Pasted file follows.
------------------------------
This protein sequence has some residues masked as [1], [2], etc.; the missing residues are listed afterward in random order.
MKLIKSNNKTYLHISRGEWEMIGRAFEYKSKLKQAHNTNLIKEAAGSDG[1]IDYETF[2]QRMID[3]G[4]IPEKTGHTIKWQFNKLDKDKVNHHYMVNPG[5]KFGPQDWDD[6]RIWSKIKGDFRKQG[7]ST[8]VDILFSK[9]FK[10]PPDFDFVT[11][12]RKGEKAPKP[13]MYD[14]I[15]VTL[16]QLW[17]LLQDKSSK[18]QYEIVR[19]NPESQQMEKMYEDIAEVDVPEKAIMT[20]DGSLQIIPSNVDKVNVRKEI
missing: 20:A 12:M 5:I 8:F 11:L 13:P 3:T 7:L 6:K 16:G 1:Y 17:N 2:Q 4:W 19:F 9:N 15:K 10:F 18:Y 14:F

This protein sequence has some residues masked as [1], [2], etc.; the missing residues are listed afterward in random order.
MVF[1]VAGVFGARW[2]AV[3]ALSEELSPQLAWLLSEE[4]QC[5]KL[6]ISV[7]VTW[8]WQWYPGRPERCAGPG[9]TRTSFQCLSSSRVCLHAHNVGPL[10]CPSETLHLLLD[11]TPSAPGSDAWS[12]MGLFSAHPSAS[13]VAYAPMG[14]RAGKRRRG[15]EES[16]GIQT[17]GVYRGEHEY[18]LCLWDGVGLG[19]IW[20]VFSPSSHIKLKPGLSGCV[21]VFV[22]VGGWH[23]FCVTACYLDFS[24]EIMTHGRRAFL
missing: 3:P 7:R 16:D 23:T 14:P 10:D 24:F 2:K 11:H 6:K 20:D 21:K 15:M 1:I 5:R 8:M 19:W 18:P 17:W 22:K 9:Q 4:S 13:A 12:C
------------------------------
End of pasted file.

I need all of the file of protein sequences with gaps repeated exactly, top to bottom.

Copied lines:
This protein sequence has some residues masked as [1], [2], etc.; the missing residues are listed afterward in random order.
MKLIKSNNKTYLHISRGEWEMIGRAFEYKSKLKQAHNTNLIKEAAGSDG[1]IDYETF[2]QRMID[3]G[4]IPEKTGHTIKWQFNKLDKDKVNHHYMVNPG[5]KFGPQDWDD[6]RIWSKIKGDFRKQG[7]ST[8]VDILFSK[9]FK[10]PPDFDFVT[11][12]RKGEKAPKP[13]MYD[14]I[15]VTL[16]QLW[17]LLQDKSSK[18]QYEIVR[19]NPESQQMEKMYEDIAEVDVPEKAIMT[20]DGSLQIIPSNVDKVNVRKEI
missing: 20:A 12:M 5:I 8:F 11:L 13:P 3:T 7:L 6:K 16:G 1:Y 17:N 2:Q 4:W 19:F 9:N 15:K 10:F 18:Y 14:F

This protein sequence has some residues masked as [1], [2], etc.; the missing residues are listed afterward in random order.
MVF[1]VAGVFGARW[2]AV[3]ALSEELSPQLAWLLSEE[4]QC[5]KL[6]ISV[7]VTW[8]WQWYPGRPERCAGPG[9]TRTSFQCLSSSRVCLHAHNVGPL[10]CPSETLHLLLD[11]TPSAPGSDAWS[12]MGLFSAHPSAS[13]VAYAPMG[14]RAGKRRRG[15]EES[16]GIQT[17]GVYRGEHEY[18]LCLWDGVGLG[19]IW[20]VFSPSSHIKLKPGLSGCV[21]VFV[22]VGGWH[23]FCVTACYLDFS[24]EIMTHGRRAFL
missing: 3:P 7:R 16:D 23:T 14:P 10:D 24:F 2:K 11:H 6:K 20:D 21:K 15:M 1:I 5:R 8:M 19:W 18:P 17:W 22:K 9:Q 4:S 13:A 12:C